The country's largest telecommunications company on Thursday said it activated 5.2 million units of Apple Inc.'s phone, roughly 400,000 more than analysts had expected. It's the exclusive U.S. carrier for the phone.
Across all types of phones, the Dallas-based company added a net 745,000 subscribers on contract-based plans, matching analyst expectations. That's much less than it has in previous years, but still strong considering growth in the industry has stalled now that nearly everyone has a phone.
The success in subscriber recruitment didn't immediately translate into a corresponding jump in profits for AT&T, since it subsidizes every new smart phone by hundreds of dollars. It makes that money back through service fees over a two-year contract, but the launch of a new iPhone model in the summer reliably holds back AT&T's earnings.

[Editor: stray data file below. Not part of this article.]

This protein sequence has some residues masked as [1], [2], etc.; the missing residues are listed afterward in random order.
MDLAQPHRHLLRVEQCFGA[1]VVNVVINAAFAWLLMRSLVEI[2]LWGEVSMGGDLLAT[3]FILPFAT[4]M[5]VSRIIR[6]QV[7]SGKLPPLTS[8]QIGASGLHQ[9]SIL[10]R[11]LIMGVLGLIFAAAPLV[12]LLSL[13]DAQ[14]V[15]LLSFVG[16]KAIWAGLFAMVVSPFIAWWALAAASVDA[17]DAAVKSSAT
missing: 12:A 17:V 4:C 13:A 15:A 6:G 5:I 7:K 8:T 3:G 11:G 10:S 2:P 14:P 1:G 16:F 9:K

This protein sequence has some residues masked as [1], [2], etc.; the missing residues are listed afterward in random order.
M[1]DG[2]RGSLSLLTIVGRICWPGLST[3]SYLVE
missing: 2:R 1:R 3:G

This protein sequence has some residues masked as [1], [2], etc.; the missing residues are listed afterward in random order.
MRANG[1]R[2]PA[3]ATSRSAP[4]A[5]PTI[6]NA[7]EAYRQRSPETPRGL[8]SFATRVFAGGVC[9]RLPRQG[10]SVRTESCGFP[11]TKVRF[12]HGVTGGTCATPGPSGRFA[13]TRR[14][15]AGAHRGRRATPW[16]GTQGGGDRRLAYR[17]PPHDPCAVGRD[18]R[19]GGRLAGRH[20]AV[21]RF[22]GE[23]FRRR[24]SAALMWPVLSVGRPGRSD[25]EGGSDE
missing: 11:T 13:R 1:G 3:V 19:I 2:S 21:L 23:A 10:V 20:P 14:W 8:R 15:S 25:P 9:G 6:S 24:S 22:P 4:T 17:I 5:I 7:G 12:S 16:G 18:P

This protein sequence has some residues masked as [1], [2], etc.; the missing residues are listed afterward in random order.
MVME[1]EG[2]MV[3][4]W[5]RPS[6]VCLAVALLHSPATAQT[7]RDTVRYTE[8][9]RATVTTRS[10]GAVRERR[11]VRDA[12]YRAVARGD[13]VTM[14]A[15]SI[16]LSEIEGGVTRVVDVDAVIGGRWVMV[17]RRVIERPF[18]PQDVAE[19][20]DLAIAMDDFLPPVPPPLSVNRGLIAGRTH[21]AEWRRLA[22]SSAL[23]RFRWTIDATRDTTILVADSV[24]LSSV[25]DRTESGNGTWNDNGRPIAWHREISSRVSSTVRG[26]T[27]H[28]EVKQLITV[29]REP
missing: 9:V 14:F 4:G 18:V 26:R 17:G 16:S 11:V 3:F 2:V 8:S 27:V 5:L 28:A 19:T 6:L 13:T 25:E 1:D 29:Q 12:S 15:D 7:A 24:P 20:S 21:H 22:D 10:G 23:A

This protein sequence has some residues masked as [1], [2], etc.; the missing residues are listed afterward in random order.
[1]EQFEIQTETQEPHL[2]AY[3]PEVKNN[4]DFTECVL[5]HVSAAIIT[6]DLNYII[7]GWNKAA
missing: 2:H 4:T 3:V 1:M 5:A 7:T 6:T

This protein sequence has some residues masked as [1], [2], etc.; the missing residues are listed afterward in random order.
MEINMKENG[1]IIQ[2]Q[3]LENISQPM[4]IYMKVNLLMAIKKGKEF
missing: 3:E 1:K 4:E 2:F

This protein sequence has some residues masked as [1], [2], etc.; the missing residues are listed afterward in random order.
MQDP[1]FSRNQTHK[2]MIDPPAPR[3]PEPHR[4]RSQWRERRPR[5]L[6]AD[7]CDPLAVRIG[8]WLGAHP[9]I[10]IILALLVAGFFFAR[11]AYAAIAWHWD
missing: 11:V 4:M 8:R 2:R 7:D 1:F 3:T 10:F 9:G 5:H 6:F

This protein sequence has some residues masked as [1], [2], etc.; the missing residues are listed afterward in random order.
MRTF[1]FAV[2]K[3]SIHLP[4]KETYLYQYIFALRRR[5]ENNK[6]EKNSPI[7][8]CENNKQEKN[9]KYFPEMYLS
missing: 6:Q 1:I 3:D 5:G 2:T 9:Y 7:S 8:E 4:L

Excluding a gain on a tax settlement and the effects of the sale of a subsidiary, AT&T's income was 55 cents a share, up 3.8 percent from a year ago, despite having 14 percent more wireless subscribers and getting more out of them in fees each month. The earnings matched Wall Street expectations.
Including the settlement and unit sale, net income rose to $12.3 billion, or $2.08 per share, for the three months ended Sept. 30. That compared with $3.2 billion, or 54 cents per share, a year earlier.
Revenue climbed 3 percent to $31.58 billion. Analysts were expecting revenue of $31.25 billion, according to a poll by Thomson Reuters.
In pre-market trading, AT&T shares fell 29 cents to $28.32.